By Dennis Slattery, CEO, EDMworks
The Financial Conduct Authority (FCA) is pushing forward with a strategy requiring senior managers to sign written statements or “attestations” in which they personally confirm their firm’s compliance with particular regulatory requirements. But it’s not just the FCA as global regulators are pursuing similar agendas. BCBS 239 being a case in point where attestations are required with respect to risk data and reporting quality and the governance processes around it.
A major driver for the attestation strategy has been the UK Banking Reform Act 2013. This seeks to implement specific responsibilities, certification requirements and conduct rules for senior management functions within the bank. After a period of consultation, the new rules are due to hit the banks this year with a potentially huge impact on senior management accountability.
A look inside the the FCA and the Prudential Regulatory Authority’s (PRA) consultation paper on the new regime shows clear overlap between BCBS 239 and the new SMR. For example, the PRA have prescribed several key responsibilities that mirror BCBS 239 objectives:
- The production and integrity of the firm’s financial information and its regulatory reporting in respect of its regulated activities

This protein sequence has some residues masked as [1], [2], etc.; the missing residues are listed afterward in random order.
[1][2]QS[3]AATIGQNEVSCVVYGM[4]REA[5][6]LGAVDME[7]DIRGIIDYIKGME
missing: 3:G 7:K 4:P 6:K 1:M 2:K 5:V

- Embedding the firm’s culture and standards in relation to the carrying on of its business and the behaviours of its staff in the day-to-day management of the firm
The FCA has included heads of business units and core functions such as risk, finance, customer service and product development within the new regime. All these functions use data for decision support and senior managers will need to ensure it is fit for their purposes. They are accountable. Whilst the Chief Data Officer isn’t specifically mentioned (surely a huge oversight), information technology is included.
There will be limited room for escape for senior managers. The FCA is pushing hard to clarify accountability within ‘matrix management’ structures that are an essential part of modern banking. Designated senior managers will have to negotiate and accept ‘Statements of Responsibility’ that state their accountabilities clearly.
Data lies at the heart of banking so initiatives on BCBS 239 for improved architecture and governance are critical for the new SMR too. This will reinforce the agenda for business ownership of data.
Workable data ownership and stewardships models, as part of a broader data governance roll-out, will be in more demand than ever. For senior managers to accept accountability for data means they must be able to delegate to key trained staff who know the data and understand the firm’s processes for maintaining data quality.
There is a deluge of regulation coming. It is absolutely crucial to look inside the regulations, see the commonality and address issues once. Effective governance and ownership models will address many aspects of the impending regulatory wave.